As an organization that advocates for competent care, effective policy and comprehensive services for people who use drugs (PWUD) and communities impacted by drug use, the Pennsylvania Harm Reduction Coalition (PAHRC) is extremely concerned that, absent action by Pennsylvania officials, hospitals may not be able to keep their doors open after suffering enormous financial losses during the COVID-19 pandemic.

Pennsylvania’s frontline for healthcare needs the governor and state lawmakers to provide them with COVID-19 financial relief now — and I’ll explain why.

Among our many community initiatives, PAHRC runs multipronged efforts to expand access to lifesaving evidence-based strategies — including sterile injection equipment, naloxone, medication-assisted treatment and other harm reduction-oriented services throughout the state. We also train countless professionals in the disease of addiction, harm reduction and overdose prevention methods.

Considering that 2018 saw Pennsylvania suffer nearly 5,000 overdose deaths, and the pandemic makes it highly likely we will see even higher numbers, we have our work cut out for us.

The people we serve, particularly those actively using drugs, incarcerated, returning to society from incarceration, and in or seeking treatment, already face immense challenges finding healthcare, housing, employment, and other stabilizing health and social services. These risks are exacerbated by pervasive stigma, marginalization and discrimination within virtually every system in our society.

COVID-19 takes these challenges to a new level. Physical and mental health issues are rapidly escalating and will continue for the foreseeable future. The need for a robust, highly functional healthcare system that delivers efficient and quality care is more important than ever.

Pennsylvania hospitals have faced the COVID-19 pandemic head on, managed an infinite number of unprecedented challenges and succeeded by virtually every measure in protecting the health of our citizens. This is not to be taken lightly, especially considering the financial burden this success has placed on a healthcare system that has always operated with just enough.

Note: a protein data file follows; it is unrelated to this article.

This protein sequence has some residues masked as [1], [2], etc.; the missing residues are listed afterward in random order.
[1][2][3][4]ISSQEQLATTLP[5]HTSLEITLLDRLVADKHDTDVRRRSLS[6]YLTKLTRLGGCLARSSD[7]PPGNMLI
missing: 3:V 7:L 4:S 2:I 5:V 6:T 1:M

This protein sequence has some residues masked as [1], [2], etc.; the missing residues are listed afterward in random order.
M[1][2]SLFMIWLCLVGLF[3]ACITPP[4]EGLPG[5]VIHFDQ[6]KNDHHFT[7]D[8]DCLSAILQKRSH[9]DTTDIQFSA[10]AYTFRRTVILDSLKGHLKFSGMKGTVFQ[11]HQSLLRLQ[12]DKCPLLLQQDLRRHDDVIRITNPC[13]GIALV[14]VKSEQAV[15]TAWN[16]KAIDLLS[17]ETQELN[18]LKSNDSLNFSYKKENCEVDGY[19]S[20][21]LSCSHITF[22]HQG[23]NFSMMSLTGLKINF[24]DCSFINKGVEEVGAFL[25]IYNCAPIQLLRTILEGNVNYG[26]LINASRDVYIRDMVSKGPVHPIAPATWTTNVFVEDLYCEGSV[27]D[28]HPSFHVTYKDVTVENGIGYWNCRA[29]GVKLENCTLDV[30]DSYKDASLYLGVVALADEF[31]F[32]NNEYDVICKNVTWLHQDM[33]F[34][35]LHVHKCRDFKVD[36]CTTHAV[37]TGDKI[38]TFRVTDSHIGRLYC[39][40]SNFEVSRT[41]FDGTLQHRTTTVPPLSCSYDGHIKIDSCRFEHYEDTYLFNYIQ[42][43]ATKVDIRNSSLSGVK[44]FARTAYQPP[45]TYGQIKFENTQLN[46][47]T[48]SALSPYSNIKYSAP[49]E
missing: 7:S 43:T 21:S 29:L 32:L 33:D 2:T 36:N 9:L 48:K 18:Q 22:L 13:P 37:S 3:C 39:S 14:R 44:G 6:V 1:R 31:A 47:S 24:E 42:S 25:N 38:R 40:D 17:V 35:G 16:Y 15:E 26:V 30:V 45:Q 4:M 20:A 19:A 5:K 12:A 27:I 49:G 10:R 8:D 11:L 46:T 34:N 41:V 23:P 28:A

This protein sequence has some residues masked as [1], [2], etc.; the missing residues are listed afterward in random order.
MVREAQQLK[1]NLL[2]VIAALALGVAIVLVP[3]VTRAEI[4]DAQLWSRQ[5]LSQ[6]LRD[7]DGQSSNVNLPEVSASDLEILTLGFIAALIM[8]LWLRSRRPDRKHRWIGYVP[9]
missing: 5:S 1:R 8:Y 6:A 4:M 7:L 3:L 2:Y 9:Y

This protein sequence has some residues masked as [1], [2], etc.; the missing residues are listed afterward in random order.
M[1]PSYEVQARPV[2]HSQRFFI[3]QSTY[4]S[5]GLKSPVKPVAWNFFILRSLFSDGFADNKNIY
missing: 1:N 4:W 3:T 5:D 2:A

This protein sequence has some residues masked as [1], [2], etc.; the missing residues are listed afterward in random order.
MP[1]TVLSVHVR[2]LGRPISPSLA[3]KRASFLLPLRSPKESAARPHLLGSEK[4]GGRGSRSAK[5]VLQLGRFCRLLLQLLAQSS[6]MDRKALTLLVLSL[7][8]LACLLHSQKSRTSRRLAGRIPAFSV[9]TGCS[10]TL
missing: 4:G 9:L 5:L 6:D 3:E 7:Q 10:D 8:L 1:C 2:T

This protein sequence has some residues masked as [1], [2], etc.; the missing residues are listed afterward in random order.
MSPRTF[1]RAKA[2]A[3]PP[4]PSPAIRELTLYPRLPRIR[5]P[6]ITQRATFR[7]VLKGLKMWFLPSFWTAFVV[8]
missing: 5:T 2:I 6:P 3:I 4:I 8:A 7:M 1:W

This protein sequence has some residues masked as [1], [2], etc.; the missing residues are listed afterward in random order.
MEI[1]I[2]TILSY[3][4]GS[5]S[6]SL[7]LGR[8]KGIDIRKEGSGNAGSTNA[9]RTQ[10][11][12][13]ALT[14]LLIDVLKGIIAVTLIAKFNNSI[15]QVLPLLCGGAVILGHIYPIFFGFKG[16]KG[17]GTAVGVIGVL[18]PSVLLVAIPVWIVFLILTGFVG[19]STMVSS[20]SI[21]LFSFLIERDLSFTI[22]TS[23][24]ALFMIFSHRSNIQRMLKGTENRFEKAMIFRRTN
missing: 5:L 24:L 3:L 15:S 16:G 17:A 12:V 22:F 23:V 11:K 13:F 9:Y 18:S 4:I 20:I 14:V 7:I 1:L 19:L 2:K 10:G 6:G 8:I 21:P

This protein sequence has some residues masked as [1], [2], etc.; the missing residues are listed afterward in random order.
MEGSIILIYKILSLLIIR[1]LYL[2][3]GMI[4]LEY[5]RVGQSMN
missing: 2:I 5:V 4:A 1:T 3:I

The American Hospital Association estimates our hospitals and health systems will lose $50.7 billion monthly due to the pandemic. In Pennsylvania, hospitals are losing more than an estimated $1.5 billion each month — this is not sustainable.

The mounting financial crisis is staggering: Losses this year for hospitals could easily exceed $10 billion in Pennsylvania, according to a study commissioned by The Hospital and Healthsystem Association of Pennsylvania.

This comes as our hospitals are already in trouble — 34 percent of general acute care hospitals operated in the red last year, and another 29 percent have operating margins from 0 percent to 4 percent, according to the Pennsylvania Health Care Cost Containment Council’s most recent hospital financial analysis.

With increased awareness of mental health challenges and substance use disorders, our healthcare systems have been working hard to better serve a community that has historically been underserved.

Improved engagement, warm handoff programs, naloxone distribution, access to medication-assisted treatment — and real discussions about substance use disorders, stigma and systemic barriers that hold people down — have all been expanding widely and improving lives.

Hospitals across the state have seen their censuses drop and widespread cancellations of scheduled services that make up a significant portion of a hospital’s revenue. At the same time they have had to invest in additional staff support, supplies, personal protective equipment and other needs to treat a rapidly growing number of patients with COVID-19.

If we don’t take action now, hospitals could be forced to lay off critical employees, scale back services — or close.

Facility closures endanger the lives of PWUD, their families and their communities. It limits access to healthcare, peer support, education, treatment and emergency care across the commonwealth.

The strides we’ve made in improving access to healthcare, reducing overdose deaths and improving lives have been significant but could quickly vanish if we don’t invest in our health systems now.

Our hospitals serve many critical functions and are a lifeline for PWUD and our communities. This lifeline is critical now, and investing in it will pay dividends well into the future.